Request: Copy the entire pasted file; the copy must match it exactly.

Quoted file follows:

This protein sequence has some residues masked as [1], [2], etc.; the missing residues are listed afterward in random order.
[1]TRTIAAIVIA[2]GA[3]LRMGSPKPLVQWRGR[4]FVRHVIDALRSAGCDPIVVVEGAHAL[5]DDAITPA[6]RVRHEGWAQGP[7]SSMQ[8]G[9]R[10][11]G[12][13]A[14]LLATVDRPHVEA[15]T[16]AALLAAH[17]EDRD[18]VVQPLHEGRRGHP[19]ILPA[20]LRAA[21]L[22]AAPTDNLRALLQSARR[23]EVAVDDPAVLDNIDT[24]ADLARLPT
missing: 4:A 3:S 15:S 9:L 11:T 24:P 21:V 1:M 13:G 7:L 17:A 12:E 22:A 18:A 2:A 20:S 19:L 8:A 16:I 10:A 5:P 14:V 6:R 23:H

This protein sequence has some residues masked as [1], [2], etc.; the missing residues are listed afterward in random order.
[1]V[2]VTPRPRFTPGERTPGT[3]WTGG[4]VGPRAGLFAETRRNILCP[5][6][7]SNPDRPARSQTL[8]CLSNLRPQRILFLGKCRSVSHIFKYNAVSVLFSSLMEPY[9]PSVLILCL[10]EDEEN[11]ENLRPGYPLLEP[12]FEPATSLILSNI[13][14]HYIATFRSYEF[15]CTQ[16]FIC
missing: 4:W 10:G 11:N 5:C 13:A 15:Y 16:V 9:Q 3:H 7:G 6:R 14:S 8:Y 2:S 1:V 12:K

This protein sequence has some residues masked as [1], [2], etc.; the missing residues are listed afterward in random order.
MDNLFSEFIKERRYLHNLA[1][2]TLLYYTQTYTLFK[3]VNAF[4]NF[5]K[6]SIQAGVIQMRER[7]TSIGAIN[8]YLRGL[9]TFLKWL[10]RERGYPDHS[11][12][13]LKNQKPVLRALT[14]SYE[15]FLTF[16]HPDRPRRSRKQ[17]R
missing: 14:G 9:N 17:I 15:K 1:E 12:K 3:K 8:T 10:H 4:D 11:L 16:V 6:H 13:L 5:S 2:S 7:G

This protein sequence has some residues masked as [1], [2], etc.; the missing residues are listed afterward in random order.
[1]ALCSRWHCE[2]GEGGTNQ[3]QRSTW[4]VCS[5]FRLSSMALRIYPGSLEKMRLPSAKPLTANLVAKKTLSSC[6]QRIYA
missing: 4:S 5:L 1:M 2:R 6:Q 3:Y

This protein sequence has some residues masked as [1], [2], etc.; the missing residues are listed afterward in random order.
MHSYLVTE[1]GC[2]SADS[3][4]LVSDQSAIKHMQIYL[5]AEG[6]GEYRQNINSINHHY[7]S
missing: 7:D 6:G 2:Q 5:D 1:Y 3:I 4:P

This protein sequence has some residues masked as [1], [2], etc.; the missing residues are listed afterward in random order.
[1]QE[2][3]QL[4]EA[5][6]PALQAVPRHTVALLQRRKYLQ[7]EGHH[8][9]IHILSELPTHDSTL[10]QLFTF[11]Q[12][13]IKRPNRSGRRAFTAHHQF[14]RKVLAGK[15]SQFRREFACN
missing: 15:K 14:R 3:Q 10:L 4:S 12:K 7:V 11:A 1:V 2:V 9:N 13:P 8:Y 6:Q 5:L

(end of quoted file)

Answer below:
This protein sequence has some residues masked as [1], [2], etc.; the missing residues are listed afterward in random order.
[1]TRTIAAIVIA[2]GA[3]LRMGSPKPLVQWRGR[4]FVRHVIDALRSAGCDPIVVVEGAHAL[5]DDAITPA[6]RVRHEGWAQGP[7]SSMQ[8]G[9]R[10][11]G[12][13]A[14]LLATVDRPHVEA[15]T[16]AALLAAH[17]EDRD[18]VVQPLHEGRRGHP[19]ILPA[20]LRAA[21]L[22]AAPTDNLRALLQSARR[23]EVAVDDPAVLDNIDT[24]ADLARLPT
missing: 4:A 3:S 15:S 9:L 11:T 24:P 21:V 1:M 13:G 7:L 17:A 12:E 22:A 18:A 2:A 20:S 19:L 8:A 16:I 10:A 5:P 14:V 6:R 23:H

This protein sequence has some residues masked as [1], [2], etc.; the missing residues are listed afterward in random order.
[1]V[2]VTPRPRFTPGERTPGT[3]WTGG[4]VGPRAGLFAETRRNILCP[5][6][7]SNPDRPARSQTL[8]CLSNLRPQRILFLGKCRSVSHIFKYNAVSVLFSSLMEPY[9]PSVLILCL[10]EDEEN[11]ENLRPGYPLLEP[12]FEPATSLILSNI[13][14]HYIATFRSYEF[15]CTQ[16]FIC
missing: 4:W 10:G 11:N 5:C 13:A 15:Y 16:V 9:Q 3:H 7:G 6:R 14:S 8:Y 2:S 1:V 12:K

This protein sequence has some residues masked as [1], [2], etc.; the missing residues are listed afterward in random order.
MDNLFSEFIKERRYLHNLA[1][2]TLLYYTQTYTLFK[3]VNAF[4]NF[5]K[6]SIQAGVIQMRER[7]TSIGAIN[8]YLRGL[9]TFLKWL[10]RERGYPDHS[11][12][13]LKNQKPVLRALT[14]SYE[15]FLTF[16]HPDRPRRSRKQ[17]R
missing: 14:G 9:N 17:I 15:K 1:E 12:K 3:K 8:T 10:H 4:D 11:L 16:V 6:H 13:L 5:S 2:S 7:G

This protein sequence has some residues masked as [1], [2], etc.; the missing residues are listed afterward in random order.
[1]ALCSRWHCE[2]GEGGTNQ[3]QRSTW[4]VCS[5]FRLSSMALRIYPGSLEKMRLPSAKPLTANLVAKKTLSSC[6]QRIYA
missing: 4:S 5:L 1:M 2:R 6:Q 3:Y

This protein sequence has some residues masked as [1], [2], etc.; the missing residues are listed afterward in random order.
MHSYLVTE[1]GC[2]SADS[3][4]LVSDQSAIKHMQIYL[5]AEG[6]GEYRQNINSINHHY[7]S
missing: 7:D 6:G 2:Q 5:D 1:Y 3:I 4:P

This protein sequence has some residues masked as [1], [2], etc.; the missing residues are listed afterward in random order.
[1]QE[2][3]QL[4]EA[5][6]PALQAVPRHTVALLQRRKYLQ[7]EGHH[8][9]IHILSELPTHDSTL[10]QLFTF[11]Q[12][13]IKRPNRSGRRAFTAHHQF[14]RKVLAGK[15]SQFRREFACN
missing: 15:K 14:R 3:Q 10:L 4:S 12:K 7:V 11:A 1:V 2:V 9:N 13:P 8:Y 6:Q 5:L